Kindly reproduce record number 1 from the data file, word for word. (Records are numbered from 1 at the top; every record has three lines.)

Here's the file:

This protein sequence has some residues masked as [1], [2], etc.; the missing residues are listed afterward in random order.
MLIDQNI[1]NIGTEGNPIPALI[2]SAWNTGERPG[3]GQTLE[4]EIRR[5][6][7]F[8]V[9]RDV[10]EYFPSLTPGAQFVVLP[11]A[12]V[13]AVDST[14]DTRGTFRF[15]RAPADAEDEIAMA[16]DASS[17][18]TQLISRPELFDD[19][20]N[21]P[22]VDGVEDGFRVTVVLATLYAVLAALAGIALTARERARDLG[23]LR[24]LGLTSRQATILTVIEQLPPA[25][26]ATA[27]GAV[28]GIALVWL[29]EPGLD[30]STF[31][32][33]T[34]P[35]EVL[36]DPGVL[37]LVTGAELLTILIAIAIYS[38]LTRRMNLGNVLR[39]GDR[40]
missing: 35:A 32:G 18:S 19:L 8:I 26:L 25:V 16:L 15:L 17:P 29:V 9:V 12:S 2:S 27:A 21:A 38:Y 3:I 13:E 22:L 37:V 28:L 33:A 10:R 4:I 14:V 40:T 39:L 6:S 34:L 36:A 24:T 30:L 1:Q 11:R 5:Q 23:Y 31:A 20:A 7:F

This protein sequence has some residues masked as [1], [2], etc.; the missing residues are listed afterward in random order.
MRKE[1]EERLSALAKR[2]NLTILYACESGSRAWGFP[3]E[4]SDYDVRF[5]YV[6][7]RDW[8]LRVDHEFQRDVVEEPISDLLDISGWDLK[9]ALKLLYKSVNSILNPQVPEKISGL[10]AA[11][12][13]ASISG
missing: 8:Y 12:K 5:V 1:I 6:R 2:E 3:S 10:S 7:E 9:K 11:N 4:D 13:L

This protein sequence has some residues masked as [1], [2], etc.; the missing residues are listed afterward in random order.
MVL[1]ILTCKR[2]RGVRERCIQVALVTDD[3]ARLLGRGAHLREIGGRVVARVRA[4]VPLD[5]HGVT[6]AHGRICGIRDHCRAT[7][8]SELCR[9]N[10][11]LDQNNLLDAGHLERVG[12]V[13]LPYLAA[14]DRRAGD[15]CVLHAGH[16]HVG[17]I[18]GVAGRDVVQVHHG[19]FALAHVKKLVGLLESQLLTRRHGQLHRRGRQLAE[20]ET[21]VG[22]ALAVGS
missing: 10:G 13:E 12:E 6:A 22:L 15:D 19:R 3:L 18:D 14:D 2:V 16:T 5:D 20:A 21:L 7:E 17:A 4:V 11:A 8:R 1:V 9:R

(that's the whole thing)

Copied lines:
This protein sequence has some residues masked as [1], [2], etc.; the missing residues are listed afterward in random order.
MLIDQNI[1]NIGTEGNPIPALI[2]SAWNTGERPG[3]GQTLE[4]EIRR[5][6][7]F[8]V[9]RDV[10]EYFPSLTPGAQFVVLP[11]A[12]V[13]AVDST[14]DTRGTFRF[15]RAPADAEDEIAMA[16]DASS[17][18]TQLISRPELFDD[19][20]N[21]P[22]VDGVEDGFRVTVVLATLYAVLAALAGIALTARERARDLG[23]LR[24]LGLTSRQATILTVIEQLPPA[25][26]ATA[27]GAV[28]GIALVWL[29]EPGLD[30]STF[31][32][33]T[34]P[35]EVL[36]DPGVL[37]LVTGAELLTILIAIAIYS[38]LTRRMNLGNVLR[39]GDR[40]
missing: 35:A 32:G 18:S 19:L 8:I 26:L 25:V 16:L 15:L 17:P 29:V 9:V 12:S 2:S 27:A 21:A 38:Y 3:I 13:E 22:L 37:V 28:L 33:A 10:R 4:I 14:V 40:T 39:L 6:S 34:L 36:A 24:T 30:L 1:Q 11:R 5:Q 23:Y 31:A 20:A 7:F